Whom neither the harmful herb nor the hidden voice cheated.[xviii]
Behold, if equal matches equal, like is joined with like. See how easily in such things our ambusher did what he wanted. For when they had sat together frequently and each of the two from many had brought together through discourse many things concerning their own affairs, Nestorius noticed that the pig-herd of somewhat ingenuity was so docile and full of affection and a young man very much capable of the whole discipline. As I said, he noticed, and he began to encourage very much that he should learn literature from him. The affectation and encouragement of Nestorius pleased the young man and through all wakefulness he could and through all assiduity he took up the learning of letters, but nonetheless he did not cease from caring for pigs. Soon enough, wondrously, over the course of up to three years he gained proficiency in literature, so that not only did he not yield to his master in these things, which he had learnt from him, but also he increased his prior error much more through his own invention. And so the art of the two men mixed and distorted the Old and New Testaments in such a way that, what Nestorius could in no way adjust to his own damned intellect, the pig-herd- that is, Machomet- claimed for his own sense by both subversion and interpretation per the most damned rite of his own land. Thus indeed the figment, invention, art and interpretation of each of the two men were strengthened by the other's error. They were wondrous to each other, the former because he held by use, the latter because he learned anew, the former because previously he contended in a sophisticated manner in the Church, the latter because he invented newly in a diabolical manner, the former because he was cast out, the latter because he was taken up, the former because he was solitary, the latter because he was a pig-herd, the former through heresy, the latter through learning. Therefore by these customs, by these arts how easily they merged:[xix] those people who harmed themselves forever and many to come, preachers of a new error, the initiators of a most wicked rite, those who caused the stumbling of innumerable souls.
For while Nestorius was inquiring rather often from Machomet about the faith of his people and he had perceived that the Agarenes were neither Christians nor idolaters, but surrounded by a certain unknown cult considered all that was pleasing to be lawful to themselves, and deemed everything they saw as equally godly, equally holy, he considered that they would easily yield to his doctrine, as the truth of no worship had solidified them. And his opinion did not cheat him. Through his effort he considered to join Machomet as a companion for himself for this plan:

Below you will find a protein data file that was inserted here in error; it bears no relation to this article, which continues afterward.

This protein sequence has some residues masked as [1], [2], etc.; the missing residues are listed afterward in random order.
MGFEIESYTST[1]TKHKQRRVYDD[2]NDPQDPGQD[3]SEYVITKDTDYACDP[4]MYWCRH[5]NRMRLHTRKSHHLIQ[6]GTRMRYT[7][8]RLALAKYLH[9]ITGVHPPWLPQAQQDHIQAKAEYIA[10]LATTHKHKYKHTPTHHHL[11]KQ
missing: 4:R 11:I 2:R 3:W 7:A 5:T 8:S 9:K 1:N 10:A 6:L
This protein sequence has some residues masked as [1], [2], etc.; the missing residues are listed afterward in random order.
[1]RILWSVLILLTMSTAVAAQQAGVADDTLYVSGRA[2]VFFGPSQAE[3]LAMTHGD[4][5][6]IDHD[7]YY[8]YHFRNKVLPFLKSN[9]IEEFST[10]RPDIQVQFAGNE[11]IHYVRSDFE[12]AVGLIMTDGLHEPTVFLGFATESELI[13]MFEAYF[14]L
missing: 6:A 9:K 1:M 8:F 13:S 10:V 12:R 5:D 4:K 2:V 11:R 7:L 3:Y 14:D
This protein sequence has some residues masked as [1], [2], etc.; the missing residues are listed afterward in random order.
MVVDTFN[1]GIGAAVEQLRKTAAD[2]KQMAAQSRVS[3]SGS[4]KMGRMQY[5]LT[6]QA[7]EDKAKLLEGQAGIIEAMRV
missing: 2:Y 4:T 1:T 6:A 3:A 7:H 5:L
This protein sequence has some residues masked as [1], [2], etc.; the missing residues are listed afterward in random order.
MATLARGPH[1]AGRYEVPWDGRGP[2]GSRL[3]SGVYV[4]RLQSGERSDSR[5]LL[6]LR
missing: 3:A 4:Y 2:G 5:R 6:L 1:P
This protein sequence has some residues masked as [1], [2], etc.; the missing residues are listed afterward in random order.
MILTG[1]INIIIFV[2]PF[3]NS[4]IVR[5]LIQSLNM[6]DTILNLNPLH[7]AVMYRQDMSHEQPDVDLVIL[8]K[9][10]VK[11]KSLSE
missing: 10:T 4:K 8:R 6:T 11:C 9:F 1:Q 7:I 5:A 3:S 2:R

At last he compelled the disciple through friendly words:[xx]
'The matter, time, and very much necessary account seem to demand, that, oh son, you should bring forth into the at of public administration that which you had learnt from me and had augmented in great part by your own ingenuity. Therefore make an eternal name for yourself, seize the duty of preaching among your own people, declare the word of truth, correct the ignorant, so that with your teaching they may know what must be believed and what must be done, and with your leadership they may be compelled to return to the way. You do not lack the wisdom to accomplish this, nor interpreting discourse, nor eloquence, nor the great experience of your fatherland's tongue. Also the rest of the things have been attributed to you: it is not as if[xxi] you do not have gravity of person and the dignity of descent and the prosperity of riches?
Illuminate your kin and be a light to your parents!
And there will not be lacking for you whatever our art and favour is capable of.'
To him Machomet replied: 'Thanks, father, I bring to your pious devotion now, and in the future no age will prevent me from doing so,[xxii] as you choose such a name for me. But you know, that the haughtiness of men disdains to hear the likes of me and the doctrine of foreigners is often heard with greater authority than that of the domestic people. For I learnt in your school, that no prophet has been accepted in his country.[xxiii] Therefore no one of my people would welcome my teaching, first on account of haughtiness, then also on account of envy. Indeed that which you impose on me is heavier than I can bear alone. Therefore, as you have considered kindly for my people, you yourself undertake, you yourself begin, you yourself send the hand, begin to preach, begin to teach; in you is the gravity of doctrine, the dignity of the person, the authority of the one teaching. What you say, you are believed, and faith will be applied to your words. And so to you, father, to you the more worthy name which you choose for me will accumulate. Nonetheless, make use of me, as far as is possible within me, as a most devoted messenger and assistant. Indeed I hope that from the nearest cities all around, by my instinct, my admonitions and the fame of such a man I will lead several to your doctrine to be heard. And I am not ignorant of the fact that after they hear you, they will seek a sign from you, without which they will not be easily converted to you. There let this be seen in advance with all caution, lest anything incautious be found among you by these people. I will prepare two of the largest leathern bottles I can, which, on the day before the crowds gather to you, filled with water will be buried in a more secluded part of the room of your land, so that, when the crowds hearing you through a period of three days are vexed by thirst, on the third day they will be restored through as though by the power of God. For in this sign the great authority of your doctrine will proceed from the strengthened part.'